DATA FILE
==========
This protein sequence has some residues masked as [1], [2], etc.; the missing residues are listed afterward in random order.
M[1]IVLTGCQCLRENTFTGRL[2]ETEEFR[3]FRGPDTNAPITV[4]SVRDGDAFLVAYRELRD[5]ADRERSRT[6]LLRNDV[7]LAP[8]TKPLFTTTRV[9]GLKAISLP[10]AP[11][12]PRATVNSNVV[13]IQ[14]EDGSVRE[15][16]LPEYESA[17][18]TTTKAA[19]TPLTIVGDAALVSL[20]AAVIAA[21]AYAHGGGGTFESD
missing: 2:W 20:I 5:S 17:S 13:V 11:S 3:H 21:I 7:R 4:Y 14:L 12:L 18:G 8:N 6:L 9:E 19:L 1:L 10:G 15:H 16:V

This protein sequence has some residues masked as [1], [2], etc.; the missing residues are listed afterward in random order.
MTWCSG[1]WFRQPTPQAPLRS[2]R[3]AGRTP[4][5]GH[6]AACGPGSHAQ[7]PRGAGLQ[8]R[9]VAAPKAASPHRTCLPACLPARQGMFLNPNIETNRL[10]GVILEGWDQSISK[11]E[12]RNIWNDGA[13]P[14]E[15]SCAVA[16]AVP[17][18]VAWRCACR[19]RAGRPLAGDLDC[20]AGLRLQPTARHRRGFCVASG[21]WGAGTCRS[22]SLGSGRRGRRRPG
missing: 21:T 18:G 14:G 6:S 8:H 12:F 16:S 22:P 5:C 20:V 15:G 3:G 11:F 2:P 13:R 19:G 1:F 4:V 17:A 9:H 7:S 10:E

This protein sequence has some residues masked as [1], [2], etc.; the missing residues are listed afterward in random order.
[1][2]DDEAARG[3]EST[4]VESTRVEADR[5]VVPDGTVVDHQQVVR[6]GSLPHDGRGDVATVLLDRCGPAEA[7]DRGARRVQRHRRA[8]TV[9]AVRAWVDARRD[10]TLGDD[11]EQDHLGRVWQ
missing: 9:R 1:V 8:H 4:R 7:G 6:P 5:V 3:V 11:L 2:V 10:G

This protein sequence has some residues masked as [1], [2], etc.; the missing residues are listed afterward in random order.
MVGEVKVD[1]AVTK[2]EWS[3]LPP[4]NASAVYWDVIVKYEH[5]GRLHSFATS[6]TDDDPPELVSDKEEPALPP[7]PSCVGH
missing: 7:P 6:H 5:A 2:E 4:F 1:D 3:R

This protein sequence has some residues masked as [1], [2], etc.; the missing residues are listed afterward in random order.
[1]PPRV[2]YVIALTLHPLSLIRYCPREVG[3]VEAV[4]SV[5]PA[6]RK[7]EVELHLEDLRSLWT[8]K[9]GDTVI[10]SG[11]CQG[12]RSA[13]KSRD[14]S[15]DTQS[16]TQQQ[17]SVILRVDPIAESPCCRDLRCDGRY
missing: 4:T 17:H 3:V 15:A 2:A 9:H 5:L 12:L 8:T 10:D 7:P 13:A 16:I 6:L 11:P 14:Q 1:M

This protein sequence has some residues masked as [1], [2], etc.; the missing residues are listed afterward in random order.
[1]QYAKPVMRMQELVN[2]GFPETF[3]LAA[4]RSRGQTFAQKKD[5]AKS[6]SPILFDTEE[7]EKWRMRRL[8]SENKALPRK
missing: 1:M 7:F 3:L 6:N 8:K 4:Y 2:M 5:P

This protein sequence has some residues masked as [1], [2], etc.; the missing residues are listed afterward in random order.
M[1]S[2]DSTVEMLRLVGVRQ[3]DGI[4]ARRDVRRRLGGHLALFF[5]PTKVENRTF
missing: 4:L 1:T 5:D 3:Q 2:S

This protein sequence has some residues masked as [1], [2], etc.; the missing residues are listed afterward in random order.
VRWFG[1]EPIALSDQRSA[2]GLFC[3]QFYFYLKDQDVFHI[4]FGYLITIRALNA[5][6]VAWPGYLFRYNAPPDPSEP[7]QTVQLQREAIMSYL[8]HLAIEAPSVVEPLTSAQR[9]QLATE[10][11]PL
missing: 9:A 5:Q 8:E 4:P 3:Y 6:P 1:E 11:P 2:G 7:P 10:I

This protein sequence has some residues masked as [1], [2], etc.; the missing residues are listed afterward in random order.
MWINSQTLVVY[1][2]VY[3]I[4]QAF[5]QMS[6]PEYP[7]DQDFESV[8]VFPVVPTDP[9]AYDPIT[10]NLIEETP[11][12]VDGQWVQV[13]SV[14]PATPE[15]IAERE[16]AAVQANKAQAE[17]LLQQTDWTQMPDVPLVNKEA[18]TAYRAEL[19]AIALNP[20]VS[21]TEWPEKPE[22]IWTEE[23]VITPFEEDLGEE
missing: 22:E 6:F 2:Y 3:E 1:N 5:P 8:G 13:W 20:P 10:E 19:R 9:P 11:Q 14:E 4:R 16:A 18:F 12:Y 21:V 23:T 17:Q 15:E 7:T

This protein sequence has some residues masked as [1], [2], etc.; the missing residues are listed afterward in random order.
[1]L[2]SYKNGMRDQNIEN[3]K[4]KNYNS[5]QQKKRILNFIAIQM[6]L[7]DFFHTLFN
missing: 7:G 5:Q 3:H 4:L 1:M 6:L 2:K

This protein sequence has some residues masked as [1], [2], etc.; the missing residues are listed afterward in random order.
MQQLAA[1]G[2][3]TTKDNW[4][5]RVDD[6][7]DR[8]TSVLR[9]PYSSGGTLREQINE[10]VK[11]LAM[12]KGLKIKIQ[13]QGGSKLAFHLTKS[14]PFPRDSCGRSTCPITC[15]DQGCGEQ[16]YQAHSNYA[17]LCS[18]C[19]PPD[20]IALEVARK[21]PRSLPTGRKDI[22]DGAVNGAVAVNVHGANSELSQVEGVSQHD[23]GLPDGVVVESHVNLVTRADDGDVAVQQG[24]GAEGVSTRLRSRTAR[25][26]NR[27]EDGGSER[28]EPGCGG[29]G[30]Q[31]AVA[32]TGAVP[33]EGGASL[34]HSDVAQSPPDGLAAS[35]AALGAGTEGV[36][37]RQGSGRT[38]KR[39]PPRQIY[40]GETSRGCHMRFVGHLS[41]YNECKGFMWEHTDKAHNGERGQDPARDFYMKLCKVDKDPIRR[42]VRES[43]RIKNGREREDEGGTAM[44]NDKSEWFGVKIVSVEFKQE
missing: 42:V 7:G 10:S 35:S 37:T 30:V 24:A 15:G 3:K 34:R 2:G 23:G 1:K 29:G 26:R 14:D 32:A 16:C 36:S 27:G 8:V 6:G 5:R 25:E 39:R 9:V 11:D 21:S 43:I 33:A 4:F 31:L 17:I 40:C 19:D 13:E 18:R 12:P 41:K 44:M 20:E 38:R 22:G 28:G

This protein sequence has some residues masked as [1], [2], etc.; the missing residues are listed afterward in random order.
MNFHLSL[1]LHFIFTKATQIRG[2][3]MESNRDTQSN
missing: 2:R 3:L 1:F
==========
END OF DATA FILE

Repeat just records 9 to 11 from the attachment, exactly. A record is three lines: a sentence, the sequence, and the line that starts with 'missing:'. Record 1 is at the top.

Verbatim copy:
This protein sequence has some residues masked as [1], [2], etc.; the missing residues are listed afterward in random order.
MWINSQTLVVY[1][2]VY[3]I[4]QAF[5]QMS[6]PEYP[7]DQDFESV[8]VFPVVPTDP[9]AYDPIT[10]NLIEETP[11][12]VDGQWVQV[13]SV[14]PATPE[15]IAERE[16]AAVQANKAQAE[17]LLQQTDWTQMPDVPLVNKEA[18]TAYRAEL[19]AIALNP[20]VS[21]TEWPEKPE[22]IWTEE[23]VITPFEEDLGEE
missing: 22:E 6:F 2:Y 3:E 1:N 5:P 8:G 13:W 20:P 10:E 19:R 9:P 11:Q 14:E 4:R 16:A 18:F 12:Y 21:V 23:T 17:Q 15:E 7:T

This protein sequence has some residues masked as [1], [2], etc.; the missing residues are listed afterward in random order.
[1]L[2]SYKNGMRDQNIEN[3]K[4]KNYNS[5]QQKKRILNFIAIQM[6]L[7]DFFHTLFN
missing: 7:G 5:Q 3:H 4:L 1:M 6:L 2:K

This protein sequence has some residues masked as [1], [2], etc.; the missing residues are listed afterward in random order.
MQQLAA[1]G[2][3]TTKDNW[4][5]RVDD[6][7]DR[8]TSVLR[9]PYSSGGTLREQINE[10]VK[11]LAM[12]KGLKIKIQ[13]QGGSKLAFHLTKS[14]PFPRDSCGRSTCPITC[15]DQGCGEQ[16]YQAHSNYA[17]LCS[18]C[19]PPD[20]IALEVARK[21]PRSLPTGRKDI[22]DGAVNGAVAVNVHGANSELSQVEGVSQHD[23]GLPDGVVVESHVNLVTRADDGDVAVQQG[24]GAEGVSTRLRSRTAR[25][26]NR[27]EDGGSER[28]EPGCGG[29]G[30]Q[31]AVA[32]TGAVP[33]EGGASL[34]HSDVAQSPPDGLAAS[35]AALGAGTEGV[36][37]RQGSGRT[38]KR[39]PPRQIY[40]GETSRGCHMRFVGHLS[41]YNECKGFMWEHTDKAHNGERGQDPARDFYMKLCKVDKDPIRR[42]VRES[43]RIKNGREREDEGGTAM[44]NDKSEWFGVKIVSVEFKQE
missing: 42:V 7:G 10:S 35:S 37:T 30:V 24:A 15:G 3:K 34:R 2:G 23:G 1:K 29:G 26:R 14:D 32:A 16:C 36:S 27:G 8:V 6:G 5:R 25:E 39:R 9:V 11:D 21:S 43:I 33:A 4:F 31:L 17:I 40:C 19:D 13:E 18:R 12:P 41:K 44:M 20:E 38:R 22:G 28:G